J & J Industries, located in Dalton, is one of the largest privately held commercial broadloom manufacturers in the carpet industry. Founded by Rollins Jolly and Tom Jones during the 1950s carpet boom in northwest Georgia, the company initially manufactured candy-striped carpets and braided rugs but now exclusively produces commercial carpets.
After graduating from the University of Georgia in Athens, Jolly worked for twenty years in textile manufacturing in North Carolina and Georgia. In 1953 he opened Jolly Textiles in Dalton, selling yarn, jute and duck backing, and yarn cones. He also founded Dalton Cone Company to reprocess used cones and transform carpet remnants into rugs. In 1957 Jolly bought a truck for his business from Jones, a graduate of the Georgia Institute of Technology in Atlanta with a degree in industrial management. Soon thereafter the men became business partners. Their new business, J & J Industries, initially made rugs from odd lots of yarn.
By 1967 Jolly and Jones had decided to focus exclusively on the commercial carpet business. That same year Jolly’s son Jim Jolly, who became president of the company in 1986 and later assumed the roles of chairman and chief executive officer, joined the organization. The industry was just introducing “fine gauge tufting,” which used more needles per square inch to produce a very dense product. The unique product was much in demand and sold well, despite the lack of an adequate sales organization at J & J. At that time, the company’s main competitors were the woven-carpet manufacturers Bigelow, Lees, and Mohawk. Currently J & J sells most of its carpet for use in corporate office buildings, with additional sales to schools, retail stores, hospitals, airports, and the like.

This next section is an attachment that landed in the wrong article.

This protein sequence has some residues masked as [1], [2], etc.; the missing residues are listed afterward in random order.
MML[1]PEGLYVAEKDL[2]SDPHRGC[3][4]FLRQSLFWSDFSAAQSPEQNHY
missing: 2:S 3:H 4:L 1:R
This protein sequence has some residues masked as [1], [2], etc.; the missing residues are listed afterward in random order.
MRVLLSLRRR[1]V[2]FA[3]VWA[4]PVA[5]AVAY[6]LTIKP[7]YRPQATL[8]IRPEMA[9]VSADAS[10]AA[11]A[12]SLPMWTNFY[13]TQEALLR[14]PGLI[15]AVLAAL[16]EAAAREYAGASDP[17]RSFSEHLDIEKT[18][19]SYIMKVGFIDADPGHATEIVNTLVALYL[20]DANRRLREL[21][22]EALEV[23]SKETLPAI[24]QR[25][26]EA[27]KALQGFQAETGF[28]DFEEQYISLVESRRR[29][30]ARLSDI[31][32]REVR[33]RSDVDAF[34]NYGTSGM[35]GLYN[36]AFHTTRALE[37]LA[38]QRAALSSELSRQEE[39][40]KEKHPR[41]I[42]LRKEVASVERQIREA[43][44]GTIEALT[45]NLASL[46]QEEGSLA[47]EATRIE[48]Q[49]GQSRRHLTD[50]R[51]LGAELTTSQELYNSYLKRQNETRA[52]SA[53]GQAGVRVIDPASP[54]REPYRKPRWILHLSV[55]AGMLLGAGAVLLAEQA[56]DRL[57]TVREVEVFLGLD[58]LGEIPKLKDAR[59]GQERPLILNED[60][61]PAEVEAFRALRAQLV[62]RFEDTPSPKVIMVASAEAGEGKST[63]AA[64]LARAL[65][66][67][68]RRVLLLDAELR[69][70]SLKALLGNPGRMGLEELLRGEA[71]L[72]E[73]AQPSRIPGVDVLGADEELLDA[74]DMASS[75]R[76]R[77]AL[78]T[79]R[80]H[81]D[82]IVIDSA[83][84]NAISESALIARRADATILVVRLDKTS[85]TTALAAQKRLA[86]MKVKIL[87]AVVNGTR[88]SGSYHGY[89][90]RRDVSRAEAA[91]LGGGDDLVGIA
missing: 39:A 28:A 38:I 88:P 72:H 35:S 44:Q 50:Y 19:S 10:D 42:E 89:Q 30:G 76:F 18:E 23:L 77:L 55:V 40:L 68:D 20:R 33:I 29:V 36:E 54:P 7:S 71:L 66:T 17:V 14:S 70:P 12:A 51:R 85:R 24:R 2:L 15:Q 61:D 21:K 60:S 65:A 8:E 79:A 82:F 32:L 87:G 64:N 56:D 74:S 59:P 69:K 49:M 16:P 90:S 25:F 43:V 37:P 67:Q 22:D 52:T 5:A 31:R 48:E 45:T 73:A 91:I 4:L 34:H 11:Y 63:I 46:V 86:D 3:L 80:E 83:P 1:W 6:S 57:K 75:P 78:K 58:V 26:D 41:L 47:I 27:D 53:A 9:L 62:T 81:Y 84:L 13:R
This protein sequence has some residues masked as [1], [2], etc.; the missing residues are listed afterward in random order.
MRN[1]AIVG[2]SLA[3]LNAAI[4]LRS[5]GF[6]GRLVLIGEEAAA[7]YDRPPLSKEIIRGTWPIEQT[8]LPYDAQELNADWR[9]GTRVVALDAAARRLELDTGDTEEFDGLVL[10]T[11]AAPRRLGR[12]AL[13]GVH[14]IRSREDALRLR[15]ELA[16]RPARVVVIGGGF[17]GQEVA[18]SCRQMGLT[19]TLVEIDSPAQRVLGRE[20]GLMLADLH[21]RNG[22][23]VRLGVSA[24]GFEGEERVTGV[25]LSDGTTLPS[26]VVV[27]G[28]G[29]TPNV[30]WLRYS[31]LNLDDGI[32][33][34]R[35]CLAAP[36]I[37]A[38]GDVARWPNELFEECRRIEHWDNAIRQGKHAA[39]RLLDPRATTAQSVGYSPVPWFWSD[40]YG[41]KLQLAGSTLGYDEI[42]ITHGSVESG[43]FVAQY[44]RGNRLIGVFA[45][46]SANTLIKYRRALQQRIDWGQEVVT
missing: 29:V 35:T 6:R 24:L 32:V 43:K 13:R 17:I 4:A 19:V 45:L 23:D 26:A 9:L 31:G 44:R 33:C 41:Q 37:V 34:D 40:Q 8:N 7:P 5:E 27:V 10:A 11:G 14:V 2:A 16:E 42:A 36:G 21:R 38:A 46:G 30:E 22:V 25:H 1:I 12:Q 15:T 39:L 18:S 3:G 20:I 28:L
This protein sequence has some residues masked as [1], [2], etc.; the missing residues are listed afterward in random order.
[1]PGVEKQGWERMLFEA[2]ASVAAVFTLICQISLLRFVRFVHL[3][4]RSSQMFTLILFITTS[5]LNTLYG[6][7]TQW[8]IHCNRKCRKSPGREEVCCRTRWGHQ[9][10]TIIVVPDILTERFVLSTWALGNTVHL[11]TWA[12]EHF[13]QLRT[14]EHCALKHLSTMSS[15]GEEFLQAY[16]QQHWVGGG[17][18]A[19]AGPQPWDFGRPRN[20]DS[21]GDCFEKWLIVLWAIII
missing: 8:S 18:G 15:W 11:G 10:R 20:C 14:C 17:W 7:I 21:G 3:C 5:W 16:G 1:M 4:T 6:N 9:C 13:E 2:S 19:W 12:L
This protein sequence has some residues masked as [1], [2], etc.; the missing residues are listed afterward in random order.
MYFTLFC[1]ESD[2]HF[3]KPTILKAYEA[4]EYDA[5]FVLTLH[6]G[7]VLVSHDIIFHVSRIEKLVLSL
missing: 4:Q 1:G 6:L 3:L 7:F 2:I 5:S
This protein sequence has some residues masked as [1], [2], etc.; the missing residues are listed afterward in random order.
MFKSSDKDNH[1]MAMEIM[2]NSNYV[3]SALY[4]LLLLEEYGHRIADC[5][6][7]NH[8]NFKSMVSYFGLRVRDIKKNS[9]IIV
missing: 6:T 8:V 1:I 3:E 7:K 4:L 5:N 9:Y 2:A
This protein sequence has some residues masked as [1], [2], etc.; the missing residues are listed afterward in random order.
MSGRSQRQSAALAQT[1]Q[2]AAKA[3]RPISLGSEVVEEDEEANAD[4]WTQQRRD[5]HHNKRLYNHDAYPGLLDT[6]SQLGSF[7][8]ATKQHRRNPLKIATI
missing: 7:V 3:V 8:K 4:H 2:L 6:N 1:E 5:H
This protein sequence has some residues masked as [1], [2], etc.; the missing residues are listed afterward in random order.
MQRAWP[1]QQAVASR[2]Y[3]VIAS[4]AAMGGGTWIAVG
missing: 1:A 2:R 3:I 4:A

J & J has worked to be an industry leader in reducing pollutants and minimizing the environmental impact on air, water, and land. The nylon yarn and backing used to make carpets are composed of some recycled materials, and post-consumer carpet is incorporated into cement, decking boards, and marine pilings (or plastic “plywood”). The company has also donated land adjacent to its facilities, which has been developed, in conjunction with such groups as the Nature Conservancy, into a wetlands area. These wetlands contain storm water and establish a riparian habitat in the Conasauga River watershed. Jolly was also active in relocating and expanding Dalton’s municipal airport, Jolly Field, which is named for him.